KARACHI: Confusion surrounds the dispute between the Civil Aviation Authority (CAA) and Shaheen Air International (SAI) regarding non-payment of dues by the SAI and partial suspension of its flight operations by the CAA.
The aviation regulator says that the SAI’s international flight operations, except to and from Saudi Arabia, have been suspended from Monday.
Meanwhile, the SAI said in a press release issued late on Monday evening that the Sindh High Court has suspended the CAA order.
Responding to Dawn queries, CAA spokesperson Pervez George said that the CAA has not suspended its services and facilities to Shaheen Air International for its domestic and Saudi Arabian sector flights.
He said that owing to non-payment of dues of over Rs1.5 billion, services and facilities to the airline’s international flights only, except Saudi Arabia, were suspended with effect from July 16, 2018.
He said that for the above suspension a prior notice had been served on the Shaheen Air and its announcements were also made through the media well before time to help passengers avoid any inconvenience.
The CAA has not yet received any haj flight schedule from the SAI, the CAA spokesperson added.
Meanwhile, responding to Dawn queries SAI representative Zoheb Hassan said that the Sindh High Court has suspended the operation of CAA’s July 13 letter to the SAI where by the CAA threatened to withdraw its services for international flights, except to Saudi Arabia and that the SAI operations were continuing as normal.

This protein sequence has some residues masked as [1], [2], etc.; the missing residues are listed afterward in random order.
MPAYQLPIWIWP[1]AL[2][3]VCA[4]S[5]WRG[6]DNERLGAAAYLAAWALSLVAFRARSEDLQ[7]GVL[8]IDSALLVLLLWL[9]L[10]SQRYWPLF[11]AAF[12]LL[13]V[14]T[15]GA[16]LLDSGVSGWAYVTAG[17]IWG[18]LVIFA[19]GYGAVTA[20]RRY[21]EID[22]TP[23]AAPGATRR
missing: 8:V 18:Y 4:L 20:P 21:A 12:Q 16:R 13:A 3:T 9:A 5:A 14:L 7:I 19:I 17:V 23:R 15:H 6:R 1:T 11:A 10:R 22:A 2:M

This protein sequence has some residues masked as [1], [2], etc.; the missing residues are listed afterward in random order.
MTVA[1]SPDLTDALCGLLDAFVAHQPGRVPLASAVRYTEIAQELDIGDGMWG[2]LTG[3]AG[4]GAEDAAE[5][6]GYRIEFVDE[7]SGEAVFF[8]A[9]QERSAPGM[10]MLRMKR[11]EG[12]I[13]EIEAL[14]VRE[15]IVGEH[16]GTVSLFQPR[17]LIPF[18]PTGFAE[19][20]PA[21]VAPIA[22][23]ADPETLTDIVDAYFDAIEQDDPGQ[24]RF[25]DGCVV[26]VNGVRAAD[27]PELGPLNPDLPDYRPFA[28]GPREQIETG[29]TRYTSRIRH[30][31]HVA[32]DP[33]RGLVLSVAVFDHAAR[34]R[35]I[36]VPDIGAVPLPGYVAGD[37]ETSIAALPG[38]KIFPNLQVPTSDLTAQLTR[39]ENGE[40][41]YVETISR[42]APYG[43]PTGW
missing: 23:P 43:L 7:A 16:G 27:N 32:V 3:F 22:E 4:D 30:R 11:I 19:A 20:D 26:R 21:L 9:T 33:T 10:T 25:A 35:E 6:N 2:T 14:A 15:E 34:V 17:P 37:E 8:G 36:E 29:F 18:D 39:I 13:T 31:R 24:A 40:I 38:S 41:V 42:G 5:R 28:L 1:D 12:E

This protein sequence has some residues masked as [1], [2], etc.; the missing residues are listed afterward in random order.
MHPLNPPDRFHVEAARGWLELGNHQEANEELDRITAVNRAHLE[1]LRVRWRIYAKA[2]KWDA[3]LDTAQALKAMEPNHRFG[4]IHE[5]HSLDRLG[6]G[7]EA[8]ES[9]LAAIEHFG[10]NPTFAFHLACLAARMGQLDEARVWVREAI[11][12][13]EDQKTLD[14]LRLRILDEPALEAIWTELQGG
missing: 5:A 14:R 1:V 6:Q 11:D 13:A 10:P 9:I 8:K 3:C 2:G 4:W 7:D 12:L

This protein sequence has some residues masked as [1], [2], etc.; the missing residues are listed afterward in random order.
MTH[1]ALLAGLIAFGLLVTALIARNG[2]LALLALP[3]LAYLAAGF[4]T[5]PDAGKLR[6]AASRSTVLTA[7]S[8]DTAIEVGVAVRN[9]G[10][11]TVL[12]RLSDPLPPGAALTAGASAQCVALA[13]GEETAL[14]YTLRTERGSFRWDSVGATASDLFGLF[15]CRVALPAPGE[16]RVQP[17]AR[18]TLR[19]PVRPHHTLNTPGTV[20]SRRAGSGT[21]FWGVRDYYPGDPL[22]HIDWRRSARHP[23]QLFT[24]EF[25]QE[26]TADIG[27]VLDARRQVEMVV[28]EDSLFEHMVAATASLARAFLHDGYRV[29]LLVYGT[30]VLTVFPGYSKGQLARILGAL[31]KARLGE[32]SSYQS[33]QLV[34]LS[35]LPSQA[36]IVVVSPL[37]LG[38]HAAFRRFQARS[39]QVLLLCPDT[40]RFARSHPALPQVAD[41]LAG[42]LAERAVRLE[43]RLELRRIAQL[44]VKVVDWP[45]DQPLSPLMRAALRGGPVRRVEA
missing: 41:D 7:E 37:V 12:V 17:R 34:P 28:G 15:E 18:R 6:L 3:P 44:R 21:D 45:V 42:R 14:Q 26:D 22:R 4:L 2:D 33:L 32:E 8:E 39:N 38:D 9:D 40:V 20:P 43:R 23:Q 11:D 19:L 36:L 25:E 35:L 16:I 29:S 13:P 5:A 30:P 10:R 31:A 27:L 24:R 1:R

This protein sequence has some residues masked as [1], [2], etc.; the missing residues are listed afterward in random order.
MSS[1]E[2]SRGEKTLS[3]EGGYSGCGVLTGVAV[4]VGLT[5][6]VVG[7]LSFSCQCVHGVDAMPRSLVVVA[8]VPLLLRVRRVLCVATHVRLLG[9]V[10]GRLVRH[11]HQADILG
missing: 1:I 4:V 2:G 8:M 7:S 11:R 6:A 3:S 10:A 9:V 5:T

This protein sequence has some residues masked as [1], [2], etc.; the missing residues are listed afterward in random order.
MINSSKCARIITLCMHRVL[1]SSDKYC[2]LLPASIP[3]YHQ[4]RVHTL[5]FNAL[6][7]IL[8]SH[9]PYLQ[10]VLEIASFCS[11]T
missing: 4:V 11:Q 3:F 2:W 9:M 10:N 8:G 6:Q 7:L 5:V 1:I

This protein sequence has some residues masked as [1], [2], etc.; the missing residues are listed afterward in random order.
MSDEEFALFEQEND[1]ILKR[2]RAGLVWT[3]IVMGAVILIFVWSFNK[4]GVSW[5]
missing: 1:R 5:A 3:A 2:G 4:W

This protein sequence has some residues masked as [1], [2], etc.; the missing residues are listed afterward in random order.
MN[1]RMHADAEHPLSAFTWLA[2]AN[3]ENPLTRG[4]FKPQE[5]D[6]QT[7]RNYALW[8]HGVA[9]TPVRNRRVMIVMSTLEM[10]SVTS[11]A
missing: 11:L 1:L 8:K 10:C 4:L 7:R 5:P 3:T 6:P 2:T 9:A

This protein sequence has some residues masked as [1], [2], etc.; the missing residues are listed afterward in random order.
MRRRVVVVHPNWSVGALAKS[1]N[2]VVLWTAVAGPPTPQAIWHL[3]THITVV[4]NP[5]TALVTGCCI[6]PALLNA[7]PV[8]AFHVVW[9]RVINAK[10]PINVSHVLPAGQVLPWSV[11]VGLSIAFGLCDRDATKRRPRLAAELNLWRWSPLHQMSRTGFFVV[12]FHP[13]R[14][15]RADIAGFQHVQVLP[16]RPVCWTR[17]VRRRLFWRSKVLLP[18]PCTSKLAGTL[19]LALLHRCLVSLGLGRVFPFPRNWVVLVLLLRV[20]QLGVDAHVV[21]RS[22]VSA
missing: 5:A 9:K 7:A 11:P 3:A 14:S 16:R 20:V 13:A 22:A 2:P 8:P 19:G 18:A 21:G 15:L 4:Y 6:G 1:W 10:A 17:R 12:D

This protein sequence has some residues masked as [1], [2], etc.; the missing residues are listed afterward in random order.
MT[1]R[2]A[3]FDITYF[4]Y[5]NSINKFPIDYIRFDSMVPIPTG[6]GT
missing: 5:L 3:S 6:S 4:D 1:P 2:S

He said that the SAI had challenged the CAA letter which was issued in patent breach of CAA’s own laws particularly Rule 373 of the CAA Rules 1994.
He also accused the CAA of discriminatory treatment towards the SAI and said that action had been taken SAI though its arrears were just around 2 per cent of the other local carrier (big defaulter).
He also dismissed market rumours of severe financial difficulties engulfing SAI, saying the airline has “just received six aircraft from Jordanian Airlines” and is current on all payments to all creditors.
“Only CAA and some FBR payments are in dispute,” he told Dawn while rubbishing market rumours that the airline may be searching for a buyer. “Why would anyone sell a profitable business?”
Published in Dawn, July 17th , 2018